Cheroff’s village of consultants also included postdoctoral fellows at Dartmouth College, a brain researcher and a nursing home administrator. She also relied on fellow piano instructors such as Elizabeth Borowsky, to whom Cheroff showed a few preview pages. This week, Borowsky, a concert pianist who teaches at her Piano Prodigies studio in Lebanon, is looking forward to seeing the finished book during Cheroff’s workshop on Saturday.

“I was impressed by Alison’s creative take and the beautiful artwork,” Borowsky wrote during an exchange of emails this week. “A fun book of pictures and playful miniatures means that students are getting their daily dose of technical vitamins in the more appealing format of gummy vitamins: They don’t even realize how good it is for them!”

Cheroff said that the book emerged from exhaustive skimming and buying of books for students and instructors throughout the 1980s and 1990s, when she lived, taught and performed in New York City.

“In so many of them, you have too much stuff distracting the eye,” she lamented. “You can’t enjoy and focus on the music.”

As her own book evolved, Cheroff puzzled over how to work in what she’d learned and taught as a practitioner and certified instructor of the late Dorothy Taubman’s “coordinate playing” methods of helping pianists prevent repetitive-motion injuries such as carpal tunnel syndrome. In addition to a quick guide to Taubman’s ergonomic method inside the front cover, Cheroff sprinkles small graphics through the text about where and how to align one’s body and arms and fingers.

“The dogma for positioning yourself is that your fingers have to develop strength by doing exercises that pull the muscles and isolate them,” Cheroff said. “This is a glimpse of another way that doesn’t cause injury. … I’ve worked with pianists who couldn’t even open a door anymore. Couldn’t brush their teeth. ”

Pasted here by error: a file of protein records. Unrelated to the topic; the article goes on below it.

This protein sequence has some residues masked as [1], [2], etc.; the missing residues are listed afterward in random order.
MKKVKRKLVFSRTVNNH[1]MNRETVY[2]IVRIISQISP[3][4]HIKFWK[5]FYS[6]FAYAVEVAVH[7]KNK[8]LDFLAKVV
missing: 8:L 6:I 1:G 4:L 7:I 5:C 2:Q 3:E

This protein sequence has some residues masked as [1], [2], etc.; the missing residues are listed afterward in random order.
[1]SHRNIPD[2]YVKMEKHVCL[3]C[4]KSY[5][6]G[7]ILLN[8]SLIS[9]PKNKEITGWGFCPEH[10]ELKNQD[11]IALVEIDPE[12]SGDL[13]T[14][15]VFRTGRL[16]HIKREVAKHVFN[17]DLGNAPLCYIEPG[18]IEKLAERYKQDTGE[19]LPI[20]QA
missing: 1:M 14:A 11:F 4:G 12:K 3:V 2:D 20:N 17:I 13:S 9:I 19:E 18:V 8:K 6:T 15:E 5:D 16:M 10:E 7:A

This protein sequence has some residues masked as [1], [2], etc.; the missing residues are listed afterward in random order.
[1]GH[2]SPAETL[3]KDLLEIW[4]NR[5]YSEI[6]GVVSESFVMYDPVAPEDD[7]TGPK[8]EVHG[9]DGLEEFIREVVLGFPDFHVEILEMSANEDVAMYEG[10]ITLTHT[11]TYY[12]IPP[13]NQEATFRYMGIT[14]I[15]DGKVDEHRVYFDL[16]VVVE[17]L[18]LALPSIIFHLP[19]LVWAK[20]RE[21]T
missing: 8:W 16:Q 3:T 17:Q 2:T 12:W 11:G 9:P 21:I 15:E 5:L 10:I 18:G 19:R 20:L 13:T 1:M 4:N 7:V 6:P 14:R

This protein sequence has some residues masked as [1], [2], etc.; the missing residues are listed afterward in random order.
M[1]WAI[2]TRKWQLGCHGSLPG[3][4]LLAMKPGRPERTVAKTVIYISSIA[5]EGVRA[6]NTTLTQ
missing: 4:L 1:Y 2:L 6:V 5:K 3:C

The bananas in the book show no indications of suffering such Earth-bound issues.

“They’re pretty much all reclining and looking up,” Cheroff said. “I didn’t want a funky banana. There aren’t a lot of eyes and faces. There’s something left to the imagination.”

The Upper Valley Music Center hosts faculty member Alison Cheroff’s book release party and piano-teacher workshop on Tuesday morning starting at 10. While the workshop is free, the music center is requiring teachers to sign up by calling 603-448-1642 or emailing Upper Valley stores sellingBananas Hardly Say Anything During the Dayinclude Hanover Strings, Dan and Whit’s general store in Norwich, the Upper Valley Food Co-op in White River Junction, Vermont Violins and Country Kids at the Powerhouse Mall in West Lebanon, Unicorn Books in Woodstock and Mary’s Side Street Shoppe in Chelsea.

Book Buzz

Beekeeper, educator and nature writer Bill Mares offers a history of his vocation on Sunday afternoon at 2 at the Bridgewater Historical Society. Admission is free. To learn more, visit or call 802-672-3745.

War Stories

The White River Junction Veterans Affairs Medical Center and the Vermont Humanities Council are inviting military veterans to two regular gatherings to read and discuss books of prose and poetry about life in the trenches.

The next meetings are scheduled for 5 p.m. on Sept. 5. Vietnam veteran Michael Heaney leads the session for veterans who served in combat theaters, and retired Dartmouth professor Suzanne Brown hosts the book group for women who served in the military.

To learn more about the combat-veterans’ session, call 802-296-6343 or email david.szelowski@va.go. For more information about the women’s readings, call Kate van Arman at 802-295-9363, ext. 5713.

Pottering Around

Court Street Arts in Haverhill is advising aspiring wizards and Muggles alike to sign up early for its Sept. 22 “Hogwarts Homecoming,” a celebration for fans of J.K. Rowling’s series of Harry Potter books.

Activities include games of Quiddich, a scavenger hunt in search of horcruxes, a visit by owls from the Squam Lake Science Center and opportunities for wizards and muggles alike to appear on the cover of The Daily Prophet. For tickets ($10) to the gathering, which runs from 1 to 4 p.m., and for more information, visit

David Corriveau can be reached at and at 603-727-3304.


Piano teacher Alison Cheroff unveils Bananas Hardly Say Anything During the Day on Tuesday at 10 a.m at the Upper Valley Music Center in Lebanon. An earlier version of this story listed an incorrect date for the presentation.